The second program of the day is an online program that begins at 7:00pm with the following film:

Ñuu Kanda
Directed by Nicolás Rojas Sánchez (Mixtec)
We are Nivi Savi, People of the Rain, Mixtecs; a people that disperses like the clouds and returns to our lands to cherish the memory of our ancestors.

Ngen
Directed by Jaime Bernardo Diaz Diaz (Mapuche)
Ngen is a documentary that, through a contemplative and dreamlike journey, shows us the world of Rosa, a Mapuche machi from the town of Fin Fin Boroa, Araucanía Region. Through her story and the observation of her environment, she brings us closer to the deep relationship that exists between her, medicine and non-human beings called Ngen, owners of nature. The short film addresses the life-destruction dichotomy, a constant in the capital-life conflict, showing us another side of the consequences of the impact of the forestry industry in the territory of the wallmapu and that affects the Mapuche communities not only in the ecological dimension but also cultural and ontological.

CANCHIRA, la huella del Comechingón
Directed by Diego Julio Ludueña & Diego Julio (Comechingón)
Canchira, the footprint of the Comechingón is a documentary that tells the current situation of the original peoples of Córdoba and their historical claims, based on testimonies from members of some Comechingona communities of the Province. In Canchira, the footprint of Comechingón, the camera accompanies the protagonists in talks and community spaces in which the history of this town is reconstructed and its existence is continuously claimed from ancient times to the present. The landscape of the city and the mountain landscape become the scene of a story that opposes the official memory of these communities that, organized and struggling, dispute their place in today’s society. In the first person, members of the Comechingona communities of La Toma –from the city of Córdoba–, Timoteo Reyna and Chavascate –both from Villa Cerro Azul–, and Las Palmas –from the Paraje Santa Teresita Sierra de Pocho– put into words the marks that the policy of invisibility of the State left in their family histories and in the possibility of assuming their identity as natives without stigma. The documentary also portrays the current debates based on the struggle for territory and accompanies the protagonists in different instances where the sense of identity and land is disputed.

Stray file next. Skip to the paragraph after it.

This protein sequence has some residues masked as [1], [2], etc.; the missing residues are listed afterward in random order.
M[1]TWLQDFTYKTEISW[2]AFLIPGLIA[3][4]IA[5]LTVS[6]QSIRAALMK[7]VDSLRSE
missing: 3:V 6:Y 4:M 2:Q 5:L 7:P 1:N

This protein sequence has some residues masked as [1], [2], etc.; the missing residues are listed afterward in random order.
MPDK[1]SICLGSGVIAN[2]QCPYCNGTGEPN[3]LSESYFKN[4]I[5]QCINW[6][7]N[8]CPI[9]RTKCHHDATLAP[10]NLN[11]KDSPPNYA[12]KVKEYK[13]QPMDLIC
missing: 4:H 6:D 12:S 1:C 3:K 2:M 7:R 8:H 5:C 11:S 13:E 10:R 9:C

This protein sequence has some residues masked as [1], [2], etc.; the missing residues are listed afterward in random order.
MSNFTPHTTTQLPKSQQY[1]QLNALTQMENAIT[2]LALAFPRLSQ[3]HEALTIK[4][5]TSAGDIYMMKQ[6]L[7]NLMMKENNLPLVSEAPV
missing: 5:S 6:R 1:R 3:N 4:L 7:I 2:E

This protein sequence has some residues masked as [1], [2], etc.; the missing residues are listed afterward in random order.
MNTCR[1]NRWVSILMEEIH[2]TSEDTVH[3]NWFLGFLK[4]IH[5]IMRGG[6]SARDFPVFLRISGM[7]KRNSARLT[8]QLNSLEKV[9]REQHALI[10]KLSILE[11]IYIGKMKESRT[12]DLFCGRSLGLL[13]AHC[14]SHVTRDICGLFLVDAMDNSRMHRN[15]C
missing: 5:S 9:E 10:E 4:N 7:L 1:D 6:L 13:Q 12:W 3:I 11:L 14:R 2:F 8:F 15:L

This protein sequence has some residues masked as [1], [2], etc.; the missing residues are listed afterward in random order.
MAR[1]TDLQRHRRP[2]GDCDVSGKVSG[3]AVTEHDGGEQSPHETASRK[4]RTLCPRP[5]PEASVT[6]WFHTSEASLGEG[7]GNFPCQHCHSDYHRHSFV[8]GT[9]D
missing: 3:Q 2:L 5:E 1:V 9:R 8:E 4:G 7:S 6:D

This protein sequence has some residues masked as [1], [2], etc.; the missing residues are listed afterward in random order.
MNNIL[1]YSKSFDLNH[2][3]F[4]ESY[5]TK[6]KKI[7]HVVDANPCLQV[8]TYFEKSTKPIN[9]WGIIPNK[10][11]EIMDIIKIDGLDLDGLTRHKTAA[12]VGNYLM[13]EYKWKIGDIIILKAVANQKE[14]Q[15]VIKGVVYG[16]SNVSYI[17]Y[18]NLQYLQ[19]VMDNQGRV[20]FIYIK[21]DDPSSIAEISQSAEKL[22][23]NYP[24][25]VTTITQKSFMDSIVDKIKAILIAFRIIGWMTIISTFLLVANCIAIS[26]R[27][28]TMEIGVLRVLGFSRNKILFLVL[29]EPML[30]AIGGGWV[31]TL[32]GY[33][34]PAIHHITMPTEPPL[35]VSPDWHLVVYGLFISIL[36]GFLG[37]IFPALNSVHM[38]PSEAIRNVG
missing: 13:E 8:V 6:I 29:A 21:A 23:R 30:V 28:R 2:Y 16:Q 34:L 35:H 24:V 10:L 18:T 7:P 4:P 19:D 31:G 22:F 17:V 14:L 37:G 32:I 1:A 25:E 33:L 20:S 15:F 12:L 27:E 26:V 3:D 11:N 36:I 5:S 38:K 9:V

Join us tonight in viewing these films. You can GET YOUR FREE TICKETS HERE. For those who got their tickets for prior programs, you can still use those to view with us.

Our final program is also an online program that take places Tuesday, May 10 at 7:00pm.

We look forward to seeing you there!